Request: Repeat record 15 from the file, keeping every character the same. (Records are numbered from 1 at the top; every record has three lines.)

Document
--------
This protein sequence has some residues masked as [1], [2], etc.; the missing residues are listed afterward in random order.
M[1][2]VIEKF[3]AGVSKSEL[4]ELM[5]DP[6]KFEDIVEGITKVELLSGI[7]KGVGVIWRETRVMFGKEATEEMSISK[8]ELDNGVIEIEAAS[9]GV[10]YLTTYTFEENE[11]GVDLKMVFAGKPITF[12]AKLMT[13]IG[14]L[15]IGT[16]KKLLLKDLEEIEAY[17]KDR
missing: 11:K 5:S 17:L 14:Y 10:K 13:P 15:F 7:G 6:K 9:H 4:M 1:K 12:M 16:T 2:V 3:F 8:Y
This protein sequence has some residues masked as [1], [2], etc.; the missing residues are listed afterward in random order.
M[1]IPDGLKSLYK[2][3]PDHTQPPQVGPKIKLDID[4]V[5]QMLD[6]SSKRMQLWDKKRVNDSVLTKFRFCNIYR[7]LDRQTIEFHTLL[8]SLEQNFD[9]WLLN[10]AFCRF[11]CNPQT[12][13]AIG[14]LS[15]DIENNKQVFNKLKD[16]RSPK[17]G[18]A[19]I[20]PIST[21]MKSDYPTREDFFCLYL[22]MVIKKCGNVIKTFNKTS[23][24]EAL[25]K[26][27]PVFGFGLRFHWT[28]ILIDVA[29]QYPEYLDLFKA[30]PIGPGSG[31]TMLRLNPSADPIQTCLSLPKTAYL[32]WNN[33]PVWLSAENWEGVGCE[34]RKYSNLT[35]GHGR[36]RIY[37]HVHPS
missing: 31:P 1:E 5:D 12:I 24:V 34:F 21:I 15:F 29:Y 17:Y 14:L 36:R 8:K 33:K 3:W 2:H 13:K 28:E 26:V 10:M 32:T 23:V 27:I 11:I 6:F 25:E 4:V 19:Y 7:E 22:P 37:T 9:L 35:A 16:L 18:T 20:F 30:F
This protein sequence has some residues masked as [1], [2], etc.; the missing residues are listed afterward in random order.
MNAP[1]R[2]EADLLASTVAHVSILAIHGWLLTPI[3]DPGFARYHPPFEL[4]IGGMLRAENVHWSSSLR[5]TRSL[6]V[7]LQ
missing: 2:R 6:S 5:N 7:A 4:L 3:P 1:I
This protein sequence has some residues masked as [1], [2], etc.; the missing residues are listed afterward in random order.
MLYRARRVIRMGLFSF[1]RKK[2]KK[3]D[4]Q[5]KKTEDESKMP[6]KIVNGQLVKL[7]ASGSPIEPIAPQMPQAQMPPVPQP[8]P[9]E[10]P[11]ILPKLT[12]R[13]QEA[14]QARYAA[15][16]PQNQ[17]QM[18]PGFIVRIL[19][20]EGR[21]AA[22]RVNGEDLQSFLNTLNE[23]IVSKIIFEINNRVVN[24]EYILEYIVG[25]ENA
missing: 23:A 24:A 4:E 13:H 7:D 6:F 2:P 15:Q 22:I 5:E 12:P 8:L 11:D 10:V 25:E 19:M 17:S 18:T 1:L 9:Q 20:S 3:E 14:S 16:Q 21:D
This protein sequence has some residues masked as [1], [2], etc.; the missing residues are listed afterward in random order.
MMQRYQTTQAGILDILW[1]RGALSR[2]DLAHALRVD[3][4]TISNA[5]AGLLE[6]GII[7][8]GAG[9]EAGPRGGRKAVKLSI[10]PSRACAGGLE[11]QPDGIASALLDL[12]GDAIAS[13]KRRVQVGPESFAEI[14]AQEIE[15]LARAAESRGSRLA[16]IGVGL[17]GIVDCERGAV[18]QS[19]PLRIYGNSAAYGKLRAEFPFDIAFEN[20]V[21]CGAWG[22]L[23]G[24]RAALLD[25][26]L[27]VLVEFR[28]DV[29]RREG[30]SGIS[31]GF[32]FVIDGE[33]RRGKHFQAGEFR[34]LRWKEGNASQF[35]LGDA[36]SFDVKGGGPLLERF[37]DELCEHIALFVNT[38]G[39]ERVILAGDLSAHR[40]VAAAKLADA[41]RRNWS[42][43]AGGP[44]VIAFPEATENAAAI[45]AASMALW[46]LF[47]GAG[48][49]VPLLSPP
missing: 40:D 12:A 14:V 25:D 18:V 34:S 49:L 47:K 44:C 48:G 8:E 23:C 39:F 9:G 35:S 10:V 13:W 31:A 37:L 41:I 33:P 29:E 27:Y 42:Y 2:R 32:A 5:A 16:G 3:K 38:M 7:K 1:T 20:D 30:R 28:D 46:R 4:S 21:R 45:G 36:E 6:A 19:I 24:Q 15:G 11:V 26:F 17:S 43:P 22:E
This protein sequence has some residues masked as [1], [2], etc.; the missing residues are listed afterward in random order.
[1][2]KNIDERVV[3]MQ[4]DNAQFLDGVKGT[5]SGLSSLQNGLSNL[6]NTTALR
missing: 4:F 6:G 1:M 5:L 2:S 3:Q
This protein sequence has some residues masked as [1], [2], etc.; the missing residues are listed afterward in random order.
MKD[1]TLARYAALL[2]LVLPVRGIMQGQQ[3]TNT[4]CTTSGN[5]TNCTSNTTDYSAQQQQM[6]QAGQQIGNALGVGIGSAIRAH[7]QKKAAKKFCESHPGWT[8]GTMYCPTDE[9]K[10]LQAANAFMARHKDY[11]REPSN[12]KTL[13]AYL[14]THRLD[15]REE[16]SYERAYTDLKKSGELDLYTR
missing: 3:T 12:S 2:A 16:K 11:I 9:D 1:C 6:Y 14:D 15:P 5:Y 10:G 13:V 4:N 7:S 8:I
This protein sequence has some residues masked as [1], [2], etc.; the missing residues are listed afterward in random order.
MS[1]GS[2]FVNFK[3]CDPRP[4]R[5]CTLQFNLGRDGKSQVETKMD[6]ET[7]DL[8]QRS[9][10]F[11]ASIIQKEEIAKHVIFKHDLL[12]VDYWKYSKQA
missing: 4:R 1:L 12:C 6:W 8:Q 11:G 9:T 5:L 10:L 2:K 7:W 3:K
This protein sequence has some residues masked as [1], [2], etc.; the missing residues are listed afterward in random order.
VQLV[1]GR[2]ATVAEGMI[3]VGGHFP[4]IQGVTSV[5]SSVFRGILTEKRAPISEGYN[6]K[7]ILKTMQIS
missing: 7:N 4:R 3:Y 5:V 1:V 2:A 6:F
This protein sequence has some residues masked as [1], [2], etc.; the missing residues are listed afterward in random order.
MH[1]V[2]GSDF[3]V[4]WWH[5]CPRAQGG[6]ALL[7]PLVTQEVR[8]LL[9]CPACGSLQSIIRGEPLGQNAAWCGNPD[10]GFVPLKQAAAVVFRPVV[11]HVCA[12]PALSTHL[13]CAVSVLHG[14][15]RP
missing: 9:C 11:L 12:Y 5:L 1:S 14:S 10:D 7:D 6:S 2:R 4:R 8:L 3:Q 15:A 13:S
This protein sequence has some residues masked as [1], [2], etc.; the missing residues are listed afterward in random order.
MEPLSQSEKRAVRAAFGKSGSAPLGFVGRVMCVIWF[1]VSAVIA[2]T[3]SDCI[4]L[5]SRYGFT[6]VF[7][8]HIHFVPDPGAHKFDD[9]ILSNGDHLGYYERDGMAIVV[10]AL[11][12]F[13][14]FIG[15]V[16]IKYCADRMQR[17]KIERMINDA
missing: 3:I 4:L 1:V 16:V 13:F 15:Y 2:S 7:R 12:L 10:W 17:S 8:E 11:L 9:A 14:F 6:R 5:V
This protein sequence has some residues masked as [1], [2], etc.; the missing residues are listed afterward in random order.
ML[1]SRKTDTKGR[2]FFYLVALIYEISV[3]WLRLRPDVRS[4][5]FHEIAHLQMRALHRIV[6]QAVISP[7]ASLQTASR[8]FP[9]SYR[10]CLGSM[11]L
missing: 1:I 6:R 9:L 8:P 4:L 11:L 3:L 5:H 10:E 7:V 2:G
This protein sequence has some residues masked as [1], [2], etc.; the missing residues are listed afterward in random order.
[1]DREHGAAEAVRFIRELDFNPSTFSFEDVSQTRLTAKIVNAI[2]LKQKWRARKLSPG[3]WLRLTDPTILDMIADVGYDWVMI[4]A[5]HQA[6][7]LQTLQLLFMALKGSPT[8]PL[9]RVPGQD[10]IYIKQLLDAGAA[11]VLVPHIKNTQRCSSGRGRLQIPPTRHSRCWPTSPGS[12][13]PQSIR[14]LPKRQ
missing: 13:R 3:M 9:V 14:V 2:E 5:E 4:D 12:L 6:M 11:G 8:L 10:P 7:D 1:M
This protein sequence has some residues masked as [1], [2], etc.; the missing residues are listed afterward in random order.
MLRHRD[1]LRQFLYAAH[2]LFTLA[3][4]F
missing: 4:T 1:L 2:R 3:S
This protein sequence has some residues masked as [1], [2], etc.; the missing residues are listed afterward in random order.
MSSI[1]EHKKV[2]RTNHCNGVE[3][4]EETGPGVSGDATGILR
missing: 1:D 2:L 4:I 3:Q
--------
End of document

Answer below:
This protein sequence has some residues masked as [1], [2], etc.; the missing residues are listed afterward in random order.
MSSI[1]EHKKV[2]RTNHCNGVE[3][4]EETGPGVSGDATGILR
missing: 1:D 2:L 4:I 3:Q